Perhaps today is the day to see what is that makes people to forget the good that they received from us. With Jesus, we may have to ask "why did you strike Me?” (John 18:12) because for a long time nobody has asked why Nuns and their convents are attacked? Why are our educational institutions attacked by its own students, why our churches and simple Christian folks' homes or properties in places like Kandhamal in Orissa are destroyed? Where are those people who received the help from Fr Stan Swamy now when at the age of 83 is caged in the prison? Perhaps the caged bird may be singing as he himself writes but why the uncaged birds are not singing? Even though Jesus would tell us we should not expect anything in return but he would condemn those who are ungrateful for the services one received (The healing of 10 lepers in Luke 17:11-19).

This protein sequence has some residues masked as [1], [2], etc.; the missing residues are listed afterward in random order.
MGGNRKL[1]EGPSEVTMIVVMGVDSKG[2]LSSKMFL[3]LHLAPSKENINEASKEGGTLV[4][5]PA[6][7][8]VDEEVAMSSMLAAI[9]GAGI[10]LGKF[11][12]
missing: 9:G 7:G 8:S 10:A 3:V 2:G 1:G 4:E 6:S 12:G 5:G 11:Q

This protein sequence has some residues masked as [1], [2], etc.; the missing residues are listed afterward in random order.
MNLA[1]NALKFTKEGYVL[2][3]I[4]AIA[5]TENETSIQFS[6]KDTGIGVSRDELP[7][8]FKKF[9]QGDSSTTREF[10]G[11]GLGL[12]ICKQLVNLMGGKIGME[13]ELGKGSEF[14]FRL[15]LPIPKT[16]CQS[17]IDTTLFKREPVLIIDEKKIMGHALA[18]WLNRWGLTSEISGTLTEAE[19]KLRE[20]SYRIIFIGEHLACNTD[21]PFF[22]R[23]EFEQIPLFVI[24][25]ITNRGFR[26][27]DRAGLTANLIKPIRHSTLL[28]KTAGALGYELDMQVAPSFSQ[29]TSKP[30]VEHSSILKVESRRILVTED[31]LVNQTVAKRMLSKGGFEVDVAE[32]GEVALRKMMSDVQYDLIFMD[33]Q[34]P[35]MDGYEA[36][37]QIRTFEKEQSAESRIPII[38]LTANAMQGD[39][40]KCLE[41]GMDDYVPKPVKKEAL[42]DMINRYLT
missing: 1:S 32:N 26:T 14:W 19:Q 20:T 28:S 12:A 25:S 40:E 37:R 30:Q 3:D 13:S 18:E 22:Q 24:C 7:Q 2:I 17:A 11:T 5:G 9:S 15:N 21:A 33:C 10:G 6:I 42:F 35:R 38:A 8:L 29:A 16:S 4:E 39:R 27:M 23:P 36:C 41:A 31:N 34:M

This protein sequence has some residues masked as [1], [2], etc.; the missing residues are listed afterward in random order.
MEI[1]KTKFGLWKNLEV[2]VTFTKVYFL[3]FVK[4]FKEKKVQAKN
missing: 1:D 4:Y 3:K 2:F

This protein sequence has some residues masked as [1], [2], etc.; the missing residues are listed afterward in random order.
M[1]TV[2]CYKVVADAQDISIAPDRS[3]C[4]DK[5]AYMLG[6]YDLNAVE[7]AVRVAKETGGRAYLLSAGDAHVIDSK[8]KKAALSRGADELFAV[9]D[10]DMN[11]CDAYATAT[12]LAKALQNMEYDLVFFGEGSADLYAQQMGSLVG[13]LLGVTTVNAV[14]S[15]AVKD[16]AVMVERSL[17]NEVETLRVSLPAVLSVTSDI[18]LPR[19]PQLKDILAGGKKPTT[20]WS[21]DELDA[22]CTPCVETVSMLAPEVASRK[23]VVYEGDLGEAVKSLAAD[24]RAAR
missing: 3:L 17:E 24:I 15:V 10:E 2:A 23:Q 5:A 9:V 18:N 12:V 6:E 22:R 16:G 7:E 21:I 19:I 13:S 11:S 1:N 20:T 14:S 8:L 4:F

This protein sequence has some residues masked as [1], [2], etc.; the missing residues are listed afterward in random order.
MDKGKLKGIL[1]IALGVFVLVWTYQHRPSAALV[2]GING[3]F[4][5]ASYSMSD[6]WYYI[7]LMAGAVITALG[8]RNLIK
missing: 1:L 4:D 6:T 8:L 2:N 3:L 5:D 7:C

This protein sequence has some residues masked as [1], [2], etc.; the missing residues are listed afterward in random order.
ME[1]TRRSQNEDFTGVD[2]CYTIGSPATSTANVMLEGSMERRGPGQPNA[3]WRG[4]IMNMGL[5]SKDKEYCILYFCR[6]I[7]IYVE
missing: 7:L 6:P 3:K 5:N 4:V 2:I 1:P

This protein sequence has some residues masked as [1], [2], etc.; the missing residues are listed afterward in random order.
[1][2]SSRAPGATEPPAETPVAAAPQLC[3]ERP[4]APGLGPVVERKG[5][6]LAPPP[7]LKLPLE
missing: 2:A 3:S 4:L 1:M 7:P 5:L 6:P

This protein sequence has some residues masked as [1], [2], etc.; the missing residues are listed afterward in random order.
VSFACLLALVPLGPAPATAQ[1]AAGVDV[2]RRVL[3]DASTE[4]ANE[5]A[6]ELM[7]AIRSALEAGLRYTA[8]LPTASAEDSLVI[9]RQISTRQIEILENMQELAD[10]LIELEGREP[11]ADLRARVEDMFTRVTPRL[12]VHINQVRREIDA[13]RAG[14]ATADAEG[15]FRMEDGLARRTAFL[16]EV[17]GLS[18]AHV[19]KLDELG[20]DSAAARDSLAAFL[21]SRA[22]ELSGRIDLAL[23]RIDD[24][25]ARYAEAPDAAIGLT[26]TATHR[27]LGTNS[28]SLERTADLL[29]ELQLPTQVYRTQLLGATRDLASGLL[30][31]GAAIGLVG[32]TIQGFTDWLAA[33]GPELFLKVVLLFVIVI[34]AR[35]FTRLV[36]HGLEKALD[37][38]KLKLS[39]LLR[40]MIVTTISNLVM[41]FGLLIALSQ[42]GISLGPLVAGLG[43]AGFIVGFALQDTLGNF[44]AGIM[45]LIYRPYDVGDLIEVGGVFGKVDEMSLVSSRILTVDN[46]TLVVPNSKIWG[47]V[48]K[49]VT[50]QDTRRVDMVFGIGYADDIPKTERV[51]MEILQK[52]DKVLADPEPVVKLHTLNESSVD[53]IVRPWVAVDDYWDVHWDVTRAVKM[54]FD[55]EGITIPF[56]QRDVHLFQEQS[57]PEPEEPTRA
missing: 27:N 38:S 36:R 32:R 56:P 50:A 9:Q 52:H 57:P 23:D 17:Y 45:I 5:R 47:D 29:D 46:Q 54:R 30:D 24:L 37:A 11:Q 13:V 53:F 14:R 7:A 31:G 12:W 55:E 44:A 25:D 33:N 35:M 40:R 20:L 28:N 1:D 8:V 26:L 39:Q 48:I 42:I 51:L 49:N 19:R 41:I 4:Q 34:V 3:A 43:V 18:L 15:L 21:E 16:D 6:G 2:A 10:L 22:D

4. People continue to inspire us
Just a few days ago, on the 24th of March marked the 40th death anniversary of Archbishop Oscar Romero of El Salvadore and now Saint Oscar Romero. He was a person of the people who spoke about the repression and oppression of the poor and the people by the government of the time. Just a day before his assassination, Archbishop Romero denounced the government of the time with these words: "The peasants you kill are your own brothers and sisters. When you hear a man telling you to kill, remember God's words, 'Thou shalt not kill’. In the name of God, and in the name of these suffering people, whose laments rise to heaven each day more tumultuous, I beg you, I beseech you, I order you in the name of God: stop the repression!” Archbishop Romero was shot dead on 24 March 1980, aged 62, while celebrating Mass. In the ensuing decade, some 70,000 Salvadorans were killed in the civil war. Even in our own country persons like Sister Rani Maria, Fr A T Thomas, Dr Graham Steins and his two sons, Fr Stan Swamy, people of Kandhamal continue to inspire us not to give up our faith but to speak the truth.